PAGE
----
Shhh, you won’t want to miss this: A Quiet Place Review

Shhh%2C+you+won%27t+want+to+miss+this%3A+A+Quiet+Place+Review

Sophia Adamski, Reporter

(Warning: This review contains some spoilers. Reader’s discretion advised.)

A Quiet Place is, objectively, one of the most original thriller flicks in years. It doesn’t rely on unnecessary gore, blathering dialogue or recycled clichés to keep the plot moving forward. Rarer still for a horror film, it isn’t about the anti-hero or the impossible survivor; it’s about a family whose every action is simply based on protecting what and who they love the most.

Also odd for the horror genre, A Quiet Place is, aesthetically, a beautiful movie. Where many horror flicks are rough, dirty, brutal and grainy in their location, A Quiet Place features rural scenery that fools the viewer into thinking it’s nothing more than a picturesque landscape.

It becomes apparent hardly ten minutes in that proves that there is true danger  in this sound-starved world when the unnamed family’s youngest son is slaughtered by one of the ghoulish monsters that stalk them. Both his sudden death and the repercussions of it are a periodical theme of blame and conflict within the family, but they also set the mood. A Quiet Place is nothing short of intense, agonizing, and gripping, a severe contrast to the quaint rural setting.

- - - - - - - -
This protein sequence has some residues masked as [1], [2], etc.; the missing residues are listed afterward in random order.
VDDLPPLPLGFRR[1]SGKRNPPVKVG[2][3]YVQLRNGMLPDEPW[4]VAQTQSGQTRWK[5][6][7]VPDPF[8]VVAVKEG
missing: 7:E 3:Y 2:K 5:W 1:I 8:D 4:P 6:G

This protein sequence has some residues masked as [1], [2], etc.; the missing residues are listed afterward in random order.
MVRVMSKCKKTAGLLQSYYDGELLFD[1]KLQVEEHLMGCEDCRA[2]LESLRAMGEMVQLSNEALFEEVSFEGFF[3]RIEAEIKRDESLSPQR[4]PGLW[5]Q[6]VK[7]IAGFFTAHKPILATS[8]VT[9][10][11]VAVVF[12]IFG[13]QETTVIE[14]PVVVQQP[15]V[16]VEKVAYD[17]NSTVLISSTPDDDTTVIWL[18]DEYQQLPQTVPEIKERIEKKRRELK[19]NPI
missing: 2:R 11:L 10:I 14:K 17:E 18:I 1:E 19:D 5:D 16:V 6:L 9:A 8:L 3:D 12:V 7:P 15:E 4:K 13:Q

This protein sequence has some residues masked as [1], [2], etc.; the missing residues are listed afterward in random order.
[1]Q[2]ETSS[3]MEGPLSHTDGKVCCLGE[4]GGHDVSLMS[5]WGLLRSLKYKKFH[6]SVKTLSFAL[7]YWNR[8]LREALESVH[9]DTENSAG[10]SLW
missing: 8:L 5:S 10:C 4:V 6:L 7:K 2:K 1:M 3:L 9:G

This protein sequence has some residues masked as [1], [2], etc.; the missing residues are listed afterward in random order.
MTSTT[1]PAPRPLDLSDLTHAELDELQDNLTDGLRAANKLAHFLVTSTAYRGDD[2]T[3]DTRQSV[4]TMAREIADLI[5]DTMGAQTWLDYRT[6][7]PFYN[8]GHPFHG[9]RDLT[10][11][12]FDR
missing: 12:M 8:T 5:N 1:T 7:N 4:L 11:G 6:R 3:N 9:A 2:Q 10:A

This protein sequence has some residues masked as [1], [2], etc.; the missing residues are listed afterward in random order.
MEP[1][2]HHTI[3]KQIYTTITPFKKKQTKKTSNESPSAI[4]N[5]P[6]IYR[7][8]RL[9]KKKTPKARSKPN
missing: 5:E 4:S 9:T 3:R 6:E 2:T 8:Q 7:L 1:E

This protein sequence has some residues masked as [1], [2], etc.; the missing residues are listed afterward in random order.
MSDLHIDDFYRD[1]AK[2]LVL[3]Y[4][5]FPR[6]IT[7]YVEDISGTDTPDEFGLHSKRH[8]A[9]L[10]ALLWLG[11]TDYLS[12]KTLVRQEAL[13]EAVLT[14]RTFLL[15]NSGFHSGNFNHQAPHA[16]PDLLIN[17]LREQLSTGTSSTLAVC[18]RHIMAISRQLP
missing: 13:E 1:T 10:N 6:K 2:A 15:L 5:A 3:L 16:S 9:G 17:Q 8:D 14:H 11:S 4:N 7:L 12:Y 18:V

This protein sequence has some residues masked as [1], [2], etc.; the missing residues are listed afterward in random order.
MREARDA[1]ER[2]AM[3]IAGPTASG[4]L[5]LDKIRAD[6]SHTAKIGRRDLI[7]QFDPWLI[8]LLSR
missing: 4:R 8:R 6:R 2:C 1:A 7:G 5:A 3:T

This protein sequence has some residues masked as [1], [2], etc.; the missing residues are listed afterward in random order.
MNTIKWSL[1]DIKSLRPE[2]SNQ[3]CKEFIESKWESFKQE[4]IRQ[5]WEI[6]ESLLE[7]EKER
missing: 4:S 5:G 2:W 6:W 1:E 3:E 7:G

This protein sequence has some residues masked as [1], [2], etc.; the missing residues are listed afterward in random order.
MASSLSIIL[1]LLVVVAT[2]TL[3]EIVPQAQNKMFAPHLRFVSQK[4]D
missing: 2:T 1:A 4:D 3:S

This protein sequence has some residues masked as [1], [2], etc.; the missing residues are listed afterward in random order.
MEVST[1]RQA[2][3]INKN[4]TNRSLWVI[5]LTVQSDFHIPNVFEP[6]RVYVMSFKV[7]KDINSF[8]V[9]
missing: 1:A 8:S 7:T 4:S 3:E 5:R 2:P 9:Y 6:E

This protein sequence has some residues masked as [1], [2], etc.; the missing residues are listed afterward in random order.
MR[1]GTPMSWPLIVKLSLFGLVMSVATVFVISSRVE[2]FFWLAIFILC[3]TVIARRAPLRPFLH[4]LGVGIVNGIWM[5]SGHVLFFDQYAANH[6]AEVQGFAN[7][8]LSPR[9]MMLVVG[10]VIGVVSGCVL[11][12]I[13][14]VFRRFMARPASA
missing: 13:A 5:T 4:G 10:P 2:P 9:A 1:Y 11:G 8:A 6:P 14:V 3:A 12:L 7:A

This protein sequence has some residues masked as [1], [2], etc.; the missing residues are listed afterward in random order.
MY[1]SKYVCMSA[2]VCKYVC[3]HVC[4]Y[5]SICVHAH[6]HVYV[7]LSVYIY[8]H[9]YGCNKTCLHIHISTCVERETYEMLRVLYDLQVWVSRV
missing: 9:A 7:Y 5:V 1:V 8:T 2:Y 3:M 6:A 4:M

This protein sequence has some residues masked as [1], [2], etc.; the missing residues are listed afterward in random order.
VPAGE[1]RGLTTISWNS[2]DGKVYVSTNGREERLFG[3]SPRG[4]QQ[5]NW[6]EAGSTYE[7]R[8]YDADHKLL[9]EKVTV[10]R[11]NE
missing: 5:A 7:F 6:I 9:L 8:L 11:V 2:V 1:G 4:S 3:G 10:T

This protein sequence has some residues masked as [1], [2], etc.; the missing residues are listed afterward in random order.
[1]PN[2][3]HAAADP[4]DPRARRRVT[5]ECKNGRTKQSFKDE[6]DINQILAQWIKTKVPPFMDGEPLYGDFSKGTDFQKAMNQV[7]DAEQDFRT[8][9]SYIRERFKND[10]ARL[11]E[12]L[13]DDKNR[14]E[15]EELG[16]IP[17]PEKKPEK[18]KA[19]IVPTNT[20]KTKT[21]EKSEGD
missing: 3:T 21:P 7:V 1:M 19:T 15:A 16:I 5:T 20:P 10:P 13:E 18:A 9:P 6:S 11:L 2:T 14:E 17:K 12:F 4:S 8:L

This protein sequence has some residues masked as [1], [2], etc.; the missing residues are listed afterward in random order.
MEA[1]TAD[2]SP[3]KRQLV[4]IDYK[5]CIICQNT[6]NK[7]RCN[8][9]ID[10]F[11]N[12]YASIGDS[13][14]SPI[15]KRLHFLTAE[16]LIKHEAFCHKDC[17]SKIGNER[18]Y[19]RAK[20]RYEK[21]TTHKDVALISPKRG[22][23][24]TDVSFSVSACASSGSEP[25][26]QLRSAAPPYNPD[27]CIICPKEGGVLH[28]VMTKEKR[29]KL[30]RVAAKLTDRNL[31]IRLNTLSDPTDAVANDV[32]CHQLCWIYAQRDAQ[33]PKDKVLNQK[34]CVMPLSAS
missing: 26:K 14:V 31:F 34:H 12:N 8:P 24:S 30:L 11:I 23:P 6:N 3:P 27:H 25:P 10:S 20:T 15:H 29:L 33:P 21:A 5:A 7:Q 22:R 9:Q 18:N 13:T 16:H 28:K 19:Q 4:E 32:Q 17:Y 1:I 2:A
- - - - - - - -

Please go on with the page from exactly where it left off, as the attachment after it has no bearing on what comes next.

Visuals aside, A Quiet Place also reminds us of our most basic human fears. Impossibly fast monsters with hellish appearances and uncanny tracking abilities? Check. Being forced to live in silence, to calculate every movement to be as quiet as possible, all without tangible hope to speak of? Check. Trying to raise two children with another coming in a world where a baby crying could be the end of an entire bloodline? Check.

Simply put, A Quiet Place took a handful of rather bland and reused ideas (bulletproof monsters, the end of days,  etc.) and twisted it around into something thrilling and terrifying. The sound of something as simple as a floorboard creaking underfoot sets the viewer on the edge of their seat, breathing short and tense.  

When the actual scares come, and there are plenty, one is left reeling. These unique additions make for a movie that uses silence, not a wall of noise, to create tension, disaster, and raw fear. Also of note is how directors and producers broke two of the biggest rules in horror by killing a character within the first fifteen minutes and introducing the monster in the same time frame. These are generally unspoken rules; make the audience wait to see the first death or the first glimpse of whatever horrible creature is trying to off the main character(s).

In what may be an incredibly clever marketing ploy- or just a coincidence -it’s almost necessary that you see A Quiet Place at the theatre. Seeing as sound is such a massive part of the movie, the effect that it holds over the audience would be lost at home.

The ending was heartbreaking in its execution and completely unexpected in the scenes leading up to it. There is some comfort, however, seeing as A Quiet Place is almost guaranteed a sequel. Reports of screenwriters eyeing the possibilities of a second movie have already surfaced. There are few details, but one thing remains absolutely certain: If you’re prepared to see a movie that haunts you for days after you’ve left the theatre, find time in your schedule for this film.